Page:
Tuesday, January 3, 2017

What gets measured and applauded is done again

Every organization has a culture, including churches. In healthy cultures people understand their roles, assume responsibility for fulfilling those roles, and are held accountable. These things do not happen in unhealthy cultures which is one of the reasons why they are unhealthy.

We've all been told that what we measure gets done, and this is true. An important aspect of setting goals is that the goals must be measurable. Otherwise, we won't know if we've accomplished the goal or not. It's also important to not wait until the end of the year to do the measuring. Regular times should be set aside to measure how much progress is being made on an individual goal. Failing to do that means that we reach the end of the year, find out we can't accomplish our goal, and there's no time to do anything about it.

While measurement is essential to achieving our roles, so is recognition. Too many leaders spend time looking for things that are wrong in their organizations. They want to fix problems to make their organization more effective. That's needed, but we must also spend time looking for the things people are doing right and recognizing that.

I've never met a person who did not like to be recognized for his or her accomplishments. Even the most humble of people want to know they are contributing to the success of the organization. While we should criticize in private, we need to recognize good things publicly.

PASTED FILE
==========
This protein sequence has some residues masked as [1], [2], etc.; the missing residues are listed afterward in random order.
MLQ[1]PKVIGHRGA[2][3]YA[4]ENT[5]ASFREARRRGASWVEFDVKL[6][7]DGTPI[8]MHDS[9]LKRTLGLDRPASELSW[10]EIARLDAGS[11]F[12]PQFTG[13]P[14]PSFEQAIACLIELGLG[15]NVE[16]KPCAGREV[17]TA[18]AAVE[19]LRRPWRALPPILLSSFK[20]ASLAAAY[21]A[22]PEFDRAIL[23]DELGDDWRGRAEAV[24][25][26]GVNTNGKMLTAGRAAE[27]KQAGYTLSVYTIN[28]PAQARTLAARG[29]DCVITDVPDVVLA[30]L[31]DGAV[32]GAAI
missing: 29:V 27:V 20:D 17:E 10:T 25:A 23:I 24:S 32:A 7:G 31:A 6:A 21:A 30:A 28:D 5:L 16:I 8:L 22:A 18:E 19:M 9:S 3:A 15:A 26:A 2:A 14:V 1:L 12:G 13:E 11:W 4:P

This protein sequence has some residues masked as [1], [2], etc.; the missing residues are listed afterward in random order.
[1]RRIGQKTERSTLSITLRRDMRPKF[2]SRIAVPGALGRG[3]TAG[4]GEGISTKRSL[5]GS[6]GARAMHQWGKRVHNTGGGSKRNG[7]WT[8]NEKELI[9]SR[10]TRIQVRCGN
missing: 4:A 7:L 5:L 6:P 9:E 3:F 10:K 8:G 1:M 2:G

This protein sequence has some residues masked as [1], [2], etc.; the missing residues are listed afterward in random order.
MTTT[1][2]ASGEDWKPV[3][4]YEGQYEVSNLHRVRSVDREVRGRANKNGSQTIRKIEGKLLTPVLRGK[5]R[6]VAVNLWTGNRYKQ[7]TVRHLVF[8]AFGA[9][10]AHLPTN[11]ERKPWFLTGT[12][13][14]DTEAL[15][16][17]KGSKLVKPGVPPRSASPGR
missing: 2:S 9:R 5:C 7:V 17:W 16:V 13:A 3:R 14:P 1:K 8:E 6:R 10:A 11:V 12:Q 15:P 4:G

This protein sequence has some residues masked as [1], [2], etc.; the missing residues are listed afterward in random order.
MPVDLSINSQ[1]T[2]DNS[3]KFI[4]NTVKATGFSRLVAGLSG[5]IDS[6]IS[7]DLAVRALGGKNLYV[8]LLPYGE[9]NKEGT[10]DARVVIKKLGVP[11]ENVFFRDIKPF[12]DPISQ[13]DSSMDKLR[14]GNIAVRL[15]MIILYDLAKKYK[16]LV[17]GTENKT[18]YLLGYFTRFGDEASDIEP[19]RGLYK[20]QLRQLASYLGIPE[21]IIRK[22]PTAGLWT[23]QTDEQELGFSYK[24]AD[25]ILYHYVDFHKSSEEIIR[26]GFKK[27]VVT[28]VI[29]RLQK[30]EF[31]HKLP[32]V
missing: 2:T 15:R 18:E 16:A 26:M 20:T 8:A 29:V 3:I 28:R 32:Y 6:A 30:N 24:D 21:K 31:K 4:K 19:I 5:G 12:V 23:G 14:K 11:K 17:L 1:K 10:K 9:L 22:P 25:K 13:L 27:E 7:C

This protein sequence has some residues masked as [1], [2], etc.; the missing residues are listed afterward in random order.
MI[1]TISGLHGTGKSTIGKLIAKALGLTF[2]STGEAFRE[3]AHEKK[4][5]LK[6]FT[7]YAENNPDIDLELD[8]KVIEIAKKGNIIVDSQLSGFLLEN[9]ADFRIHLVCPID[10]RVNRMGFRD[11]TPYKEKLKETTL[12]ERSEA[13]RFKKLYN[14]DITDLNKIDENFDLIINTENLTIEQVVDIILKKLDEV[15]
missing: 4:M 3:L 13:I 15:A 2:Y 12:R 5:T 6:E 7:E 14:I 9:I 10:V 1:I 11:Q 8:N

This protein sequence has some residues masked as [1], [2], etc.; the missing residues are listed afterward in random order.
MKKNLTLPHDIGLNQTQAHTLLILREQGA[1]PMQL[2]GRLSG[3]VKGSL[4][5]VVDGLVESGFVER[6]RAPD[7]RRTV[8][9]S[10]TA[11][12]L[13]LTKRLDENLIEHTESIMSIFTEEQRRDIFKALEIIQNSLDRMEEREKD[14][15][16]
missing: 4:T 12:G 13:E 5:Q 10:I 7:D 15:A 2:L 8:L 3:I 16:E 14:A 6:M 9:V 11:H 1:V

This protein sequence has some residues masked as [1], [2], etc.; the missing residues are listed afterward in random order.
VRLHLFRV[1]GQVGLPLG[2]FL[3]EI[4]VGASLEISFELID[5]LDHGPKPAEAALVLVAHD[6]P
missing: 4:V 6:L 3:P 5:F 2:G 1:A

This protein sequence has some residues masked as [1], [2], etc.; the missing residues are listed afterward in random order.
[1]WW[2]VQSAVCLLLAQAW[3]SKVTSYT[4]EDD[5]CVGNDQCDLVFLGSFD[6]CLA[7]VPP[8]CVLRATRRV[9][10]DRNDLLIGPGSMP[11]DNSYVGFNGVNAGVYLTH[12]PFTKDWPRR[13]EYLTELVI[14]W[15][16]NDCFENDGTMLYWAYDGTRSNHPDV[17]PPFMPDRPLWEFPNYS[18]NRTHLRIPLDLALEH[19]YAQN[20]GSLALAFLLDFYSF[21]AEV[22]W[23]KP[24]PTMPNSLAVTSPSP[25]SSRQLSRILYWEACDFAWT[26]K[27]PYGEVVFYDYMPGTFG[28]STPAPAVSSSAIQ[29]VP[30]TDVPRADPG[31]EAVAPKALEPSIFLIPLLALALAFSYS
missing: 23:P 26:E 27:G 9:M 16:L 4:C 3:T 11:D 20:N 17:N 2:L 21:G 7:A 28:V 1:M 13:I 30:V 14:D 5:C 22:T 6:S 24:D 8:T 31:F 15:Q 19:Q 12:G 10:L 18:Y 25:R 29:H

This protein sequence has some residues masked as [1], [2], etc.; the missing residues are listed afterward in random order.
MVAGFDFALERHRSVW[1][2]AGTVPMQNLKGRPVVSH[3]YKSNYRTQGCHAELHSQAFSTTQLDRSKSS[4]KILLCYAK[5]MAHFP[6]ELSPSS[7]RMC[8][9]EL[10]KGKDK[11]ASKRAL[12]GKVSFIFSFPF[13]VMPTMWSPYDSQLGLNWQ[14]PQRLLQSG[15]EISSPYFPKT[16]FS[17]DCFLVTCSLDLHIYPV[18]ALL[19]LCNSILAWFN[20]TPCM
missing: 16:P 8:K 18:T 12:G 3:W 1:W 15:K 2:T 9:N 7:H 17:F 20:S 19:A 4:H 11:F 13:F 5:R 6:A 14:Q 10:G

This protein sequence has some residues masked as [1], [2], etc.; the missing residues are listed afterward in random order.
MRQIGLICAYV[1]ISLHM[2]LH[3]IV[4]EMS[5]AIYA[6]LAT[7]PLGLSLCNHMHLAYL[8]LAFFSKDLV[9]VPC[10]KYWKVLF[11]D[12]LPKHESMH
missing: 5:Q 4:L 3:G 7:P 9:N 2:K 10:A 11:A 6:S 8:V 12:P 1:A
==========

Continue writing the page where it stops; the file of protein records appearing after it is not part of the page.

Such recognition should be done in a timely manner as well. I know an individual who received an "Employee of the Month" award from her company. Unfortunately, she received the award five months after the date listed on the award. It might have meant a lot more to her if she had received it when she earned it.

Such public recognition is perhaps even more important in a church setting than in a business because we are working primarily with volunteers. They are giving their time to something which they believe is important, and they want to know their effort makes a difference.

When we measure what people are doing we are holding them accountable. We are also telling them that what they are doing matters. If it didn't matter we wouldn't measure it. Motivational speaker Zig Ziglar used to challenged his audiences to become "Good Finders," people who went around looking for the positive and good in what people were doing. This is what we need to be doing in our churches and in all organizations. When we applaud people for the good things they are doing, they are likely to repeat that behavior, and that will make every organization stronger.

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